A 1998 Washington Post article states 36% of young Asian Pacific American men born in the United States married White women, and 45% of U.
S.-born Asian Pacific American women took White husbands during the year of publication. In preparation for a documentary on Asian fetish called Seeking Asian Female, Chinese-American filmmaker Debbie Lum interviewed non-Asian men who posted online personal ads exclusively seeking Asian women.
They believed that an Asian woman did not mind putting her partner’s pleasure above hers.
Historically, the number of Thai women marrying westerners began to rise in the 1950s and 1960s as a result of Prime Minister Sarit Thanarat's economic policies which attracted foreign investment and western men to Thailand.
7% of married Asian American men have a non-Asian spouse, 17.1% of married Asian American women are married to a white spouse, and 3.5% of married Asian men have a spouse classified as "other" according to U. Things that the men found appealing in Asian women included subtlety and quietness, eye-catching long black hair, a mysterious look in dark eyes, and a propensity to give more consideration to how their partner feels than to themselves.
Lum described the stereotype associated with an Asian fetish as an obsession with seeking "somebody submissive, traditional, docile...
Some of this art, such as postcards and fans, featured sexualized depictions of geishas, portrayed as petite, heavily made-up and richly dressed women. The pun refers to the color terminology for race, in which persons of East and Southeast Asian heritage are sometimes described as "Yellow people".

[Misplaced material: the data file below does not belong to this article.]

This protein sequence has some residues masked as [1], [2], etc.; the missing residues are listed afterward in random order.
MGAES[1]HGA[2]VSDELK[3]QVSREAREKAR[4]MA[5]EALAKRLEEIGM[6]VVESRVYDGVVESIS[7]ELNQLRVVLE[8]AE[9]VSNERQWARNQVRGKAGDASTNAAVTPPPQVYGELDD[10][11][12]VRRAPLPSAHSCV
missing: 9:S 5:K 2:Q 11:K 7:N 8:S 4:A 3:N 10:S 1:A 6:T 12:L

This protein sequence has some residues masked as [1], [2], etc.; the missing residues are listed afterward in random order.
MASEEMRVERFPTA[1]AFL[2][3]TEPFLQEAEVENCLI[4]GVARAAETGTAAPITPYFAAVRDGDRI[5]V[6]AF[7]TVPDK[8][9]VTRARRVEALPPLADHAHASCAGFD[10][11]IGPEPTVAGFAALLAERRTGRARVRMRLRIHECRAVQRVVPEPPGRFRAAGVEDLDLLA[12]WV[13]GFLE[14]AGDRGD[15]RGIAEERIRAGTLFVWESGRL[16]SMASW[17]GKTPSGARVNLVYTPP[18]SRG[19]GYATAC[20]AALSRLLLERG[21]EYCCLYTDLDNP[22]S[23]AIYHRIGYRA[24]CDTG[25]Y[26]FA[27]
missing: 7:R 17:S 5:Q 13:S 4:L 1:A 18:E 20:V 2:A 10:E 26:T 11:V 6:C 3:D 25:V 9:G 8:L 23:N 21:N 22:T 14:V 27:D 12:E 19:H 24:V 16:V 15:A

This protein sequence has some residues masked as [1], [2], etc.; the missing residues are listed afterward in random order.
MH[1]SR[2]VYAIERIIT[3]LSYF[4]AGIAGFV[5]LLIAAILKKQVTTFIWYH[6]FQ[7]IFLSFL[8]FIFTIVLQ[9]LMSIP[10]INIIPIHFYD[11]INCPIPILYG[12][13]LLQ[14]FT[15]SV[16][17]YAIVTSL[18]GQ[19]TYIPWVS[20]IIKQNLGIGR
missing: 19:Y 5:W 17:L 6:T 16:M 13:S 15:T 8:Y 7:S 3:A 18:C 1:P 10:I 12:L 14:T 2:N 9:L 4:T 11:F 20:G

The prominence of this provocative geisha image on trade goods fostered, in the eyes of Western men, the idea of the geisha and East Asian women as decorative, sexual objects. The term "yellow fever" describes someone who is inflicted with a disease, implying that someone with an Asian fetish has a sickness.
One result of this was a developing appetite amongst the Western middle class for Asian goods and art; for example, Chinese export porcelain. American men who may not have had preconceived notions about Asian women were drafted and sent to fight in Asia where they saw Asian women working in the sex industry. Butterfly, the writer David Henry Hwang, using the term "yellow fever", a pun on the disease of the same name, discusses white men with a "fetish" for (east) Asian women.Writer Agness Kaku believes the mainstream white culture undermines efforts to combat sexual harassment based on Asian fetish.Noting how frequently women of Asian descent are subjected to verbal and online harassment, Kaku argues that Asian fetish "thrives on double standards that make light of racial bias against Asians" and states this downplaying leaves women vulnerable to stalking and violence.There is a social stigma in the country against Thai women marrying white men, but research published in 2015 indicated that an increasing number of young middle-class Thai women were marrying foreign men.
A generation earlier, Thai women marrying foreign men had mostly been working class.This idea is based on the stereotype of "the Oriental woman" who is considered to be beautiful and sexually exciting as well as caring, compliant and submissive.